By: Marc-Anthony James| First-Year PR Student| Humber College
I had weeks to prepare for this blog assignment; we received the outline near the beginning of the semester, but here I am on the day it is due with absolutely nothing prepared. It’s imperative that I use the 40 minutes I have on this GO Train to whip something up. I think the fact that I had nothing I wanted to write about on the lower shelves of my brain was discouraging. I could write about the weather or how to prepare Turducken (turkey, stuffed with duck, stuffed with chicken, stuffed with stuffing), but that probably wouldn’t be a good idea because the weather is boring and I’m the least qualified person I know who should be advising people on how to prepare one of the toughest meals out there.
I don’t have any hobbies or special skills that I could share, or any tips and hacks that people are dying to know about. This task is becoming more daunting by the second! So what’s a guy to do? Wait and let inspiration strike on its own, I guess. I’m at the half-way point of my trip now; the train pulled into Union Station minutes ago and I hear the low familiar rumble of its engine telling me we’re about depart again. This is when the panic sets in. I feel like those people I see running to catch the train before the doors close and the chime stops must feel, like time is not on their side and the world as they know it will end!
They make it in the knick of time and within a few seconds the train starts pulling away to begin its slow crawl to Exhibition Station. I stare out of the window and try to clear my mind, power lines and trees wiz by and then, like a fierce wind of “slay”; Beyoncé’s Formation came through my ear buds and eureka! I had it! I will blog about music, specifically how Queen Bey came through and blessed us with her Formation video and then her Super Bowl 50 performance.
The Formation music video first dropped on Saturday, February 6, 2016 . It appeared on Beyoncé’s YouTube page as well as a free download on Tidal, the music streaming service she co-owns with husband Jay-Z. The first word that comes to mind when pondering exactly what Beyoncé gave us was “anthem”. The song is an anthem, full stop. Her army of afro-centric backup dancers are called to arms with lyrics like, “Okay ladies now let’s get in formation”. Those words are repeated at the end of the chorus as well as the bridge of Formation. It’s powerful because it’s all about female empowerment; this is not a new theme for Beyoncé, but this time around it has become a little more political. In the Super Bowl performance of Formation the next day her army of black female back-up dancers are clad in costumes reminiscent of Black Panther uniforms worn in 60s through the 80s.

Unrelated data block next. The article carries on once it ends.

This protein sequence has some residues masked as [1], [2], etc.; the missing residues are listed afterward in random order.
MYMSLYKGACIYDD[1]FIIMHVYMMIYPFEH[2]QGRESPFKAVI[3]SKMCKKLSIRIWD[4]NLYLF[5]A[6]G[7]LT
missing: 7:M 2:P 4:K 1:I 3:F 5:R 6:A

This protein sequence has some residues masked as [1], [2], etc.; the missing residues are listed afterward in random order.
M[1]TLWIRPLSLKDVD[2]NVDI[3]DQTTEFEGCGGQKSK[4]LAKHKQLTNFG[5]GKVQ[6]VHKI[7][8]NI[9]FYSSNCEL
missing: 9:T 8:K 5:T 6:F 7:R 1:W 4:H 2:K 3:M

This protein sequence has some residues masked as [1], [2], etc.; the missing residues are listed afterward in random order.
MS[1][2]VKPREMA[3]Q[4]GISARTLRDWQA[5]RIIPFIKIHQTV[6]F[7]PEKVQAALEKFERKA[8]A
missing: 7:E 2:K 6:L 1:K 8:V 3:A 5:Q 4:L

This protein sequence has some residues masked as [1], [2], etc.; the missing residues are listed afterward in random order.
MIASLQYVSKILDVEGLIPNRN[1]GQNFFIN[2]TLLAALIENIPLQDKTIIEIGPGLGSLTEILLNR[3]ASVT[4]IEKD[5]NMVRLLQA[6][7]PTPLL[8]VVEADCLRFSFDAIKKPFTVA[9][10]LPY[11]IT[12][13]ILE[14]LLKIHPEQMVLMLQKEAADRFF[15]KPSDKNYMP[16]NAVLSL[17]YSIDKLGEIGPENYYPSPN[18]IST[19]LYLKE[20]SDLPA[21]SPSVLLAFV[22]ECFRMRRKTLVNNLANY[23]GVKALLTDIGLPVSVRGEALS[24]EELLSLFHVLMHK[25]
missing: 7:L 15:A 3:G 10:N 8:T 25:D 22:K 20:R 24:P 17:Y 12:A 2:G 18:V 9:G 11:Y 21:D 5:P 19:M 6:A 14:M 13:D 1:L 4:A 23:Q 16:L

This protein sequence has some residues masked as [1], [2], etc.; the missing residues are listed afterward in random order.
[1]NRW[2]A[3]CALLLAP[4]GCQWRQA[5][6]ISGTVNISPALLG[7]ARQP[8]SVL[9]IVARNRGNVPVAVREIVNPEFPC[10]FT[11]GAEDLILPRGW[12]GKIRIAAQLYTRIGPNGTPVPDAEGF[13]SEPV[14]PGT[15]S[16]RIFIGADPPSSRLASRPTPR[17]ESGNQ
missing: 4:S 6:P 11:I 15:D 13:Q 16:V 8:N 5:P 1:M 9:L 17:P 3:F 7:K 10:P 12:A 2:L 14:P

This choice could have been frowned upon by the powers that be who determine just what an artist can and can’t do during a super Bowl performance with over 100 million viewers. This fact did not deter her and I’m glad we got to see a display of such powerful imagery. This is just one of the political statements Beyoncé makes throughout Formation, images like waterlogged Louisiana after Hurricane Katrina and a young boy causing police in riot gear to raise their hands in surrender. She comments on social issues African American have faced and are currently in the midst of today.
She sings about her heritage, specifically her father’s Alabama roots and her mother’s Creole decent. This leads us into the up-tempo drive of Formation where she sings “I like my baby hair, my baby hair afro. I like my negro nose with Jackson Five nostrils.” Those lyrics promote self-love, this is important because in today’s society such characteristics are not considered beautiful. When she sings about loving those characteristics she reaffirms that those things are beautiful and her self-love will inspire others to forget about mainstream media’s idea of beauty and love themselves. Some people don’t find this empowering; just look to the comment section on sites such as Billboard to read the negative things that people post about this subject matter here. I won’t focus on that because we don’t need to open the Pandora’s Box of negativity when a black female artist sings about what matters to her with the attitude and the panache of black culture. All I know is I was inspired and I appreciate Beyoncé for making a video with such powerful imagery. The Formation video was smart, beautiful, sexy and powerful which is what we have come to expect from Beyoncé, but it was also a political statement which is new territory and I’m glad she stepped up.
Check it out here and tell me what you think. Beyoncé Formation Video.
This blog is no longer about nothing; I’ll write about music. Whether it be a specific artist, a new song or just my feelings on anything music related. Okay bye.